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Is It Easy For a Nurse to Get Disability Benefits?

May 23, 2024 Disability

Nurses are one of the most valuable vocations that society is blessed to have. The people that perform nursing work are almost all selfless and caring – and what a difficult job they have! Nurses often must stand for 8-12 hour shifts, during which they must sometimes lift and carry patients. The stress can also be quite severe and mentally taxing. It is no wonder that sometimes medical conditions can render them unable to work. Disability benefits are available for nurses, but many nurses don’t realize their options or face too much red tape. 

So, what is a nurse to do when they’ve lost their ability to earn an income? Are they going to be left to fend for themselves, without any financial help? How easy is it for a nurse to get approved disability benefits? Our Baltimore and Washington DC disability lawyers outline options for nurses below, but we encourage you or your loved one to pursue your claim with the help of a disability benefits lawyer who frequently assists nurses. 

Social Security Disability Benefits for Nurses in Maryland and Washington and DC 

For a nurse to get social security disability benefits (SSDI), they need to be unable to perform any kind of work – not just nursing — due to a medical condition. This is a very difficult standard to meet, especially if the nurse has only physical impairments. Fortunately, the Social Security Administration has made it easier for older nurses to get SSDI. If they are 50 or over and limited to sedentary work due to their medical condition then they will probably be disabled. Furthermore, if they are 55 or over and limited to light work due to their medical condition then they will likely be considered disabled. Thus it is pretty difficult for a nurse to get SSDI, but the older they are the easier it is to get benefits, generally speaking – with the help of a Baltimore or Washington DC disability benefits lawyer.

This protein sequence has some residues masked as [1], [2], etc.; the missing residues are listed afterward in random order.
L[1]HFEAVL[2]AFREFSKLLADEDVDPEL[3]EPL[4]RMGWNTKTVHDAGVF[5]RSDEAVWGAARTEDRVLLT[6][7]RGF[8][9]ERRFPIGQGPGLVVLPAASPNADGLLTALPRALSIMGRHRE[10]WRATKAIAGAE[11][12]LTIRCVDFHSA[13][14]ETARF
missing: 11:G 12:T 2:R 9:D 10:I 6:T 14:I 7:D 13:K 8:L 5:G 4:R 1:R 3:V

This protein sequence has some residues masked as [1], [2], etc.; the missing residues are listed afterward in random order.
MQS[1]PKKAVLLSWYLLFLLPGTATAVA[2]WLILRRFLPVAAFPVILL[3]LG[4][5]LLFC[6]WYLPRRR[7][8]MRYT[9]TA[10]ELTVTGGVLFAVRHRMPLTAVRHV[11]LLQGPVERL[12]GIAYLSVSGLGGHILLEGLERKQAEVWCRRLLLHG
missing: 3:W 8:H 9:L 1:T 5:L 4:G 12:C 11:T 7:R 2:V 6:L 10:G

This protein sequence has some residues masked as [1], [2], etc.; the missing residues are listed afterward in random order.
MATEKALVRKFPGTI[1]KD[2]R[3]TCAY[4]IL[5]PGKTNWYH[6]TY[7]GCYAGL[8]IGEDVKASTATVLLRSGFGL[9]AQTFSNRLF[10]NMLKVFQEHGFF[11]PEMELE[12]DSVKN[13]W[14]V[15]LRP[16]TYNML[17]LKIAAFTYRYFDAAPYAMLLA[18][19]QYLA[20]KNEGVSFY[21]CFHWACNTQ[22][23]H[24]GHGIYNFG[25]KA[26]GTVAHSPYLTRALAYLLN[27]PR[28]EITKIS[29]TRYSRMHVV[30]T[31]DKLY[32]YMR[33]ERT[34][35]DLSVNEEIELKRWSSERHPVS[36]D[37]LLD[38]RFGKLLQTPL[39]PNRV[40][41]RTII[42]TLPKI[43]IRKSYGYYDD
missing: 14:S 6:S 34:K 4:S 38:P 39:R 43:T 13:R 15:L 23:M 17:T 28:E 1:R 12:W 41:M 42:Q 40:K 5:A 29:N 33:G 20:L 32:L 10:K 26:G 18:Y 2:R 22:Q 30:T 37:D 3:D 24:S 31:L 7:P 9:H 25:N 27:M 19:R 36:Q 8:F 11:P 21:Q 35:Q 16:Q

Private Long Term Disability is Possible with the Help of a Skilled Attorney 

Unlike SSDI, a nurse must be unable to perform their occupation, fully or partially, due to a medical condition to get long-term disability benefits. This sounds easier than SSDI, and it is, but not as easy as it could be. Why? Because the insurance companies (usually UNUM, Reliance or Mass Mutual) that hospitals pay to insure their nurses do not want to pay out disability benefits. Nurses usually pay part of the premiums to the insurance companies too. Did you get that? They love COLLECTING insurance premiums but hate PAYING the benefits they promised to provide. 

So how do hospitals avoid paying? These insurance companies hire immoral doctors to say you are not disabled. And they pay these doctors a TON of money to do it. Unfortunately, nurses are sometimes denied long term disability benefits because a physician with a conflict of interest decides their profit is more important than the nurse’s pain. 

What Other Disability Benefits Are Available for Nurses? 

If a nurse works for the State or Federal government, they could be eligible for disability retirement benefits. How easy it is depends on the state; if the federal government, then it’s pretty easy.

If you need help, contact us as soon as possible to talk to a Social Security disability attorney or a long term disability insurance lawyer.